Hope your day is less fraught with domestic aggravation. KT

Thoughts about workflow and new gear.


The gimbal for the iPhone was a good first step. That made movement with the phone smooth and sure but we needed to do something about locking in white balance, frame rates and other particulars. Two days ago I downloaded an app for the phone called, Filmic Pro. It's pretty amazing for $14.95. To take full advantage of the program you'll probably want to download an upgrade that's priced at $13,99 which unlocks Log files, shadows and highlight recovery, noise reduction and a few more goodies. You can get along for most stuff with the basic app but if you can afford it the additional upgrade adds even more control.

As many of you here probably already know Filmic Pro is a powerful software tool for making smart phones into very capable video cameras. You can work in a fully manual configuration and control most parameters just as you would in a video camera or hybrid camera. 

I shot a test roll on Monday, along with the Zhiyun Smooth 2 gimbal. Here are my ungraded results:

I still have a lot to learn about mastering iPhone video and gimbals but I'm ready to do a deep dive and find out as much as I can. My friend, James, took some time to show me how to walk forward and backward with a gimbal in a way that minimizes the up and down motion of walking. It's paying off the more I practice it.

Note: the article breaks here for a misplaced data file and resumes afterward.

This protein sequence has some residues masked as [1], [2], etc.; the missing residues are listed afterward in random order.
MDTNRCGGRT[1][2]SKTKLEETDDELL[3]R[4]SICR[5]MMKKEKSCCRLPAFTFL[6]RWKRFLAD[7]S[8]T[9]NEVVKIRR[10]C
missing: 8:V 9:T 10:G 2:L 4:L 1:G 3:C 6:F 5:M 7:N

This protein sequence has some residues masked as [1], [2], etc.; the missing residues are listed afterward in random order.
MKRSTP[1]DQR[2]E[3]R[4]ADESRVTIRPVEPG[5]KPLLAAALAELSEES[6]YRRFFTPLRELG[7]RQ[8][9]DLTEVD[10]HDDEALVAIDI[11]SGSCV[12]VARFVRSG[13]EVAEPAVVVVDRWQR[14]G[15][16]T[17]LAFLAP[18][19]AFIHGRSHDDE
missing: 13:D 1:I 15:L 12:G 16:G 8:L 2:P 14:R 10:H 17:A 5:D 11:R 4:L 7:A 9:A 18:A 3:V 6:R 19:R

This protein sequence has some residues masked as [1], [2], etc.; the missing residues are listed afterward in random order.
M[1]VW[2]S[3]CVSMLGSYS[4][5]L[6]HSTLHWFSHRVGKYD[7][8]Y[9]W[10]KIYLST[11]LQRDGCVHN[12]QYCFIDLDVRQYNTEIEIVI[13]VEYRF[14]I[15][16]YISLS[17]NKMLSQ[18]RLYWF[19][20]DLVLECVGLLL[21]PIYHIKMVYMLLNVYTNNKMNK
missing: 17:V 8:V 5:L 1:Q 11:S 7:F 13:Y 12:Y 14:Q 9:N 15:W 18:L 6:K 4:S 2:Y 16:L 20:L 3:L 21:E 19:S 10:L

We won't be using the iPhone as our primary camera for the Zach video projects, mostly because my iPhone XR is limited to a wide angle vision. One other flaw of the iPhone, which was mentioned in a comment yesterday, is the tendency of the native Photo App to over sharpen videos. That seems to be much less of a problem when using Filmic Pro.

The impetus to install Filmic Pro was my realization of how much fun it is to work with gimbals. But after working with my little phone gimbal for a handful of days I'm ready to experiment with other set-ups. I've ordered an inexpensive but well reviewed intermediate gimbal; the Zhiyun Tech Crane V2 (an older generation) to use with my Lumix G9 and I'm taking time this afternoon to charge, assemble and balance the much bigger (and stronger) Ronin-S gimbal that I have on loan to use with an S1 + 24-105mm.